is the first CD release featuring
this recording. It preserves the
world premiere recording of Gerhard's
unrepentantly dodecaphonic melodrama
based on the novella by Albert Camus
in an English translation by Stuart
Gilbert. The story is of the outbreak
of plague in the town of Oran in
the 1940s. It arrives, it strikes
terror, it kills and it departs.
It may return again. As conductor
Dorati has said: "The plague
is all diseases of the mind, every
dictatorship, every war, and there
is no real freedom as long as there
are pestilences. The rats may come
again to the happy city. This is
Like Ligeti’s Le Grand
Macabre, Pettersson’s Seventh
Symphony and Britten’s Our Hunting
Fathers this piece retains the
power to shock and horrify. In some
enigmatic way the horror is accentuated
by the dispassionate delivery of
the speaker, a local doctor – in
this case the Shakespearean actor,
Alec McCowen. This was the way Gerhard
wanted it. The reported events carry
the impact; there is no need for
the gloss of oratory. There is nothing
of the irresistibly high-flown approach
you hear in Bliss’s Morning Heroes.
Listen in tr. 8 to the coldly antiseptic
of the child's death – an almost
unbearably vivid piece of rapportage.
the pervasive minatory atmosphere
there are some moments of overcast
humour usually carried by the orchestra.
An example can be heard early on
when McCowen first describes the
emerging rats. One he singles out
for close observation. The rat falls
on its side dead. The orchestra
in a witty piece of onomatopoeia
vividly describes that small fall.
There are many coups de théâtre
of this sort from the orchestra.
From the eloquence of the miniature
we turn to eruptive power in the
Schoenbergian howling of the orchestra
and chorus. In track 2 we hear the
chatter of ‘the rats, the rats’
and explosive shrieks and howls,
the drum rolls and the cymbal crash.
Awed horror is evoked in the gradually
petered out description of the line
of tram cars full of corpses and
flowers (tr. 7). In tr. 3 there
is the emulation of a siren and
the quiet before outbreak seems
to have ended. Also remarkable are
the braying ‘sunrise’ brass figures
and the shuddering xylophone figuration.
The vocal writing around 9:32 onwards
in tr. 7 is similar to the macabre
voice parts in Walton’s Belshazzar's
Feast when the disembodied fingers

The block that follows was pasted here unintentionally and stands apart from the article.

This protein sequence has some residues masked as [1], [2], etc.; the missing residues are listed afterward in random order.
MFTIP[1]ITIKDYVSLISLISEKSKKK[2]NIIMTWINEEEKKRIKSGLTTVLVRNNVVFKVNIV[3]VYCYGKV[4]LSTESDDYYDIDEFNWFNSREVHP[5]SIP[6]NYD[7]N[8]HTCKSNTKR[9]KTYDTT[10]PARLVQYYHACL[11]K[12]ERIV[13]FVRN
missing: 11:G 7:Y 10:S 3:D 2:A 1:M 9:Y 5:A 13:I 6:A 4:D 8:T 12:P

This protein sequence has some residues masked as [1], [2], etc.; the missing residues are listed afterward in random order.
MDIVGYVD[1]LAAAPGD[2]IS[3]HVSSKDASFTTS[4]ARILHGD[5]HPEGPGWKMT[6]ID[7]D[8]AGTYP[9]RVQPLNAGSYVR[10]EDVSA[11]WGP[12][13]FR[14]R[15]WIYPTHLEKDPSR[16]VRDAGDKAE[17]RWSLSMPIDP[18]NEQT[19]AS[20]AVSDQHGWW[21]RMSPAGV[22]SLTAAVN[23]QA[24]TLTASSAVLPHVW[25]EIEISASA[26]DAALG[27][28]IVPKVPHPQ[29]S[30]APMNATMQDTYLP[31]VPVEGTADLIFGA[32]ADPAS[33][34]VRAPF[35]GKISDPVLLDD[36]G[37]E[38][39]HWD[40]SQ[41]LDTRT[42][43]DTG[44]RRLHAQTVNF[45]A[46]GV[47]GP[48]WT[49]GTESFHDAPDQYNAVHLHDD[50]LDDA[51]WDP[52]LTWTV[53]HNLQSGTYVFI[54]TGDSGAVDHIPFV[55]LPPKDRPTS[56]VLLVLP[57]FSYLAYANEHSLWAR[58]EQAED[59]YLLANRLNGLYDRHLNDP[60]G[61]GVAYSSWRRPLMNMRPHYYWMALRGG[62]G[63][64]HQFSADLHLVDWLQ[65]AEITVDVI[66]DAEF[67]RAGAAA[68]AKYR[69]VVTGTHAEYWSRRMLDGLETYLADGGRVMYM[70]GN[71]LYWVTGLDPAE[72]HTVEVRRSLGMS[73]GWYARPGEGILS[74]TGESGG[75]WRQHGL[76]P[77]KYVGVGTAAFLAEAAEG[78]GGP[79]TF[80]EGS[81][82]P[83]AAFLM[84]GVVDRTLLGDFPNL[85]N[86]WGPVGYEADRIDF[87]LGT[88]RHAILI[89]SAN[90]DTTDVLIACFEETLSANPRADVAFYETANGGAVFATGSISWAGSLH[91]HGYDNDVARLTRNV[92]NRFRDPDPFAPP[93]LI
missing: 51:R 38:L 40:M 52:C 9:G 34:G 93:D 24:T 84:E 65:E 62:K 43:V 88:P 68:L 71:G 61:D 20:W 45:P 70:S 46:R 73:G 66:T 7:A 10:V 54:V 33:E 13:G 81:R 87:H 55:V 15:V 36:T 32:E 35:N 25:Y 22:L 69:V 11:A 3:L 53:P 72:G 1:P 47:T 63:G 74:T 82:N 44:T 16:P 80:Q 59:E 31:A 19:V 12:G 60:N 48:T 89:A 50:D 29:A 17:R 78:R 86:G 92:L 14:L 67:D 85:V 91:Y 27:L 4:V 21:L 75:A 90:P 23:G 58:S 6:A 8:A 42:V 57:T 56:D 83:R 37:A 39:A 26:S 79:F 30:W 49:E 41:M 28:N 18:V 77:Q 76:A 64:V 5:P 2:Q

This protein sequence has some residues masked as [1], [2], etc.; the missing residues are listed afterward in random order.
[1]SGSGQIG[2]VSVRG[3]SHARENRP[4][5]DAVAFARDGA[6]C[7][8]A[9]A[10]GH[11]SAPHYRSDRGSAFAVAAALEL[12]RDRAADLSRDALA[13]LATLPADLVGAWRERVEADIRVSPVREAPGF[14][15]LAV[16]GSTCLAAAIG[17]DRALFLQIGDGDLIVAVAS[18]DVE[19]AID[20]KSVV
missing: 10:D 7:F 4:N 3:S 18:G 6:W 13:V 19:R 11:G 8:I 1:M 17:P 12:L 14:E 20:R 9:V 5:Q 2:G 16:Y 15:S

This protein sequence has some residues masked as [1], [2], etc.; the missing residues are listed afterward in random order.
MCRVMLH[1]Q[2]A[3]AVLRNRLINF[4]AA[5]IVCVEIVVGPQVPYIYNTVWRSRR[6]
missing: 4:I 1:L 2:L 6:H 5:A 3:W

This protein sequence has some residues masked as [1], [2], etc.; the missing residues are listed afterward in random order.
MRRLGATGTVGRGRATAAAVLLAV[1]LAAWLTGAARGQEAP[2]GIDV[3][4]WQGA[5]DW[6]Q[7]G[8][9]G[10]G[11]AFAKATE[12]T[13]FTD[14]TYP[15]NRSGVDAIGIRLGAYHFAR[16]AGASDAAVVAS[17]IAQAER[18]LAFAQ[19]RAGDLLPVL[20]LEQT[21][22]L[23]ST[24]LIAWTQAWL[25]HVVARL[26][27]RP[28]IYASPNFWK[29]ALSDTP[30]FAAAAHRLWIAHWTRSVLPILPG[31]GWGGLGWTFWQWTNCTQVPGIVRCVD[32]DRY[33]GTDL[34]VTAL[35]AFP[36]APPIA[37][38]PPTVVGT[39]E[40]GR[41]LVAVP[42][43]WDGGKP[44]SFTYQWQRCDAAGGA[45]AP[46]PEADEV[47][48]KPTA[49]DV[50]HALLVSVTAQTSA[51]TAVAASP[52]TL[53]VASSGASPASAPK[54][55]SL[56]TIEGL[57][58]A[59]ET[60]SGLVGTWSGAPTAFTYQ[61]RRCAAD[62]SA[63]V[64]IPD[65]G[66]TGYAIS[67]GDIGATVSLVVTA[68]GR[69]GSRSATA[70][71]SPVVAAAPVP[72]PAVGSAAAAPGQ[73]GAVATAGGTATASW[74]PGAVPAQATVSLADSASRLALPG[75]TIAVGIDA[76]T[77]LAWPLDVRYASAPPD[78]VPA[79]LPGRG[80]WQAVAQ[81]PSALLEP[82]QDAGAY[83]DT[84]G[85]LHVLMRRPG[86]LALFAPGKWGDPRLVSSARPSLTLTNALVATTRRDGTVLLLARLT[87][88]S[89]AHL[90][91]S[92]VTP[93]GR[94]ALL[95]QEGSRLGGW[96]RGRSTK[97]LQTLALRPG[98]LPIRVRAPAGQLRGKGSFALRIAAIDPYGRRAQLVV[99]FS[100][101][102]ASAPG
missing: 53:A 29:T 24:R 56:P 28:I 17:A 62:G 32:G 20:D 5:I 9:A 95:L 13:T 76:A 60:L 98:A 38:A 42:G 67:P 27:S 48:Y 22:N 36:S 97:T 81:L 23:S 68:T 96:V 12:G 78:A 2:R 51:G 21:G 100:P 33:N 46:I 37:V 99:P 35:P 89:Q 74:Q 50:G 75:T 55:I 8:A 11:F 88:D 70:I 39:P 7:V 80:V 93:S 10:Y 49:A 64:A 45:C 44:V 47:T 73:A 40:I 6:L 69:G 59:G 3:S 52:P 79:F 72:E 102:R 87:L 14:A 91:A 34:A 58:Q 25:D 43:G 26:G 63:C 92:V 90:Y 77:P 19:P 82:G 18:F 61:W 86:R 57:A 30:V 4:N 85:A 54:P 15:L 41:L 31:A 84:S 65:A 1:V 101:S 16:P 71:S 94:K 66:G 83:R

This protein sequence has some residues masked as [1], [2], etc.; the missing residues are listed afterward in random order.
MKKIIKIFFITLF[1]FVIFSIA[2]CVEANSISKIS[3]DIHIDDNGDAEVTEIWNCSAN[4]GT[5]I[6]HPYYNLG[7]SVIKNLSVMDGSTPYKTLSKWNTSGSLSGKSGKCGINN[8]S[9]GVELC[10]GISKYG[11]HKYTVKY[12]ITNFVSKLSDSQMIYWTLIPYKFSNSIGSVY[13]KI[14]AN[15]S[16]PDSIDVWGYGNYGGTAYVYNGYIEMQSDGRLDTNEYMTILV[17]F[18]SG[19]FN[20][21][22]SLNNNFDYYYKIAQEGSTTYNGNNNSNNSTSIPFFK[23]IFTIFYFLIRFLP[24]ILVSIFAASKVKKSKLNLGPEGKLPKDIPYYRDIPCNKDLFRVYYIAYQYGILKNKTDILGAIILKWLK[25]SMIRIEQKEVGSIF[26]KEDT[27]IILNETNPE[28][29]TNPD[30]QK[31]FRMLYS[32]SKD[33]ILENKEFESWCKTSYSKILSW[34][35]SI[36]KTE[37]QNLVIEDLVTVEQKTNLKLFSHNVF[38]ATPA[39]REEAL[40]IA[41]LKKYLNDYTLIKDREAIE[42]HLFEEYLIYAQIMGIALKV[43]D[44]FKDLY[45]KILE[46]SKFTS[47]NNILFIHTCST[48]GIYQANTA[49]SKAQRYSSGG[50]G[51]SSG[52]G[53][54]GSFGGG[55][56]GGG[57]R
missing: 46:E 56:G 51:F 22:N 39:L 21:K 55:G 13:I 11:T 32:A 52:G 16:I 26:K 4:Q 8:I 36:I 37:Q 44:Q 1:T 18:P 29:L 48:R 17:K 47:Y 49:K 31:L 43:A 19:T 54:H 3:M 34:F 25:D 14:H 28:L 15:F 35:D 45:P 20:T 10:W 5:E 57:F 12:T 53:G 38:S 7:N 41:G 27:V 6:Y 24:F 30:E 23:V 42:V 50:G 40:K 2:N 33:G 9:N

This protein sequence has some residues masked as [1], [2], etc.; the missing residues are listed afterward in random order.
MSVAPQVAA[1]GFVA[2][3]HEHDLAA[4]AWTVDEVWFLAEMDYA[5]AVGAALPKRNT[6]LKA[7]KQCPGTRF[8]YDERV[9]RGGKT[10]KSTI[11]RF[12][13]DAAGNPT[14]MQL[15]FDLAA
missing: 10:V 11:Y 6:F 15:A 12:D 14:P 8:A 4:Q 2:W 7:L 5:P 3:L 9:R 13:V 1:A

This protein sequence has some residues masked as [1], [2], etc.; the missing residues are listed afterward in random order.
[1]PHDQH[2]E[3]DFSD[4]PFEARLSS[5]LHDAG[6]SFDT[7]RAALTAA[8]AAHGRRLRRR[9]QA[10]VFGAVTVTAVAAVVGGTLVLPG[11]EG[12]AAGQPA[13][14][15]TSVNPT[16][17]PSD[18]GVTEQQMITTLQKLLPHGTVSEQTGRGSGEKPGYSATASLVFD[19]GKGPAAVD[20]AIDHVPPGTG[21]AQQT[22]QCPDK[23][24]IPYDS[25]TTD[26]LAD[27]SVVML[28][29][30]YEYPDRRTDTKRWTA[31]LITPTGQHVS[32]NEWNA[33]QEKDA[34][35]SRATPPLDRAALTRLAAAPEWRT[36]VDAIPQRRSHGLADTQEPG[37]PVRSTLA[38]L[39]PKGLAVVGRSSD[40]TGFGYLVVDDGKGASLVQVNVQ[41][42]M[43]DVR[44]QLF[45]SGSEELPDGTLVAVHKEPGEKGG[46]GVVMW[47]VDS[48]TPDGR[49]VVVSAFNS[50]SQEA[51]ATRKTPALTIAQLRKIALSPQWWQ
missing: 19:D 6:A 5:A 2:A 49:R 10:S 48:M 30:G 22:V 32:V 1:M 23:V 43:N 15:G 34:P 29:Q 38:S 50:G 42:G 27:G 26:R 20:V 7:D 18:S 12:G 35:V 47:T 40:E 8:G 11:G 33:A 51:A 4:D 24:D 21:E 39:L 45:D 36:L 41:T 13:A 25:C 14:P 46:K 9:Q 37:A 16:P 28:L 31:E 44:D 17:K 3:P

begin to write on the palace wall.
In tr. 9 the reappearance of the
rats is marked by a torrent of words
shouted and chattered out by the
choir all together. Even in the
outbreak of joy that follows the
end of the infestation the dissonant
overlay makes the jubilation sound
panicked, hysterical and awed. The
grim message is that behind the
transient joy is the reality that
the plague bacillus is never dead
but lies dormant for decades only
to rise again when it chooses.
text is in English here and is printed
in full in the booklet. It is sung
by a choir with a noticeable American
accent while McCowen’s voice is
clear and unaffected.
Plague was premiered by Dorati
in April 1964 at the Royal Festival
Hall in London when the speaker
was Stephen Murray with the BBC
Symphony and Chorus. Dorati continued
to champion The Plague. I
also have a tape of a broadcast
from 17 April 1982 in which he conducted
the work with the BBC orchestra
and the Southend Festival Chorus.
The speaker was Michael Rippon.
course there have been other recordings
though they are not numerous. The
one most likely to be known is Edmon
Colomer’s Spanish National Youth
Orchestra version on Disques Montaigne.
There the speaker is the actor the
late Michael Lonsdale who has appeared
in The Day of the Jackal and
most recently in Ronin.
is worth noting that Gerhard's felt
a special sympathy for the writings
of Camus and picked away at writing
an opera founded on Camus’s first
novel, The Stranger. It was
The CD booklet contains
the composer’s notes in English,
French and German and sung/spoken
text in English.
there we have it: a grim classic
of the twelve-tone repertoire -
rarely encountered and superbly
done and documented here.
for £12.50/14.50 postage
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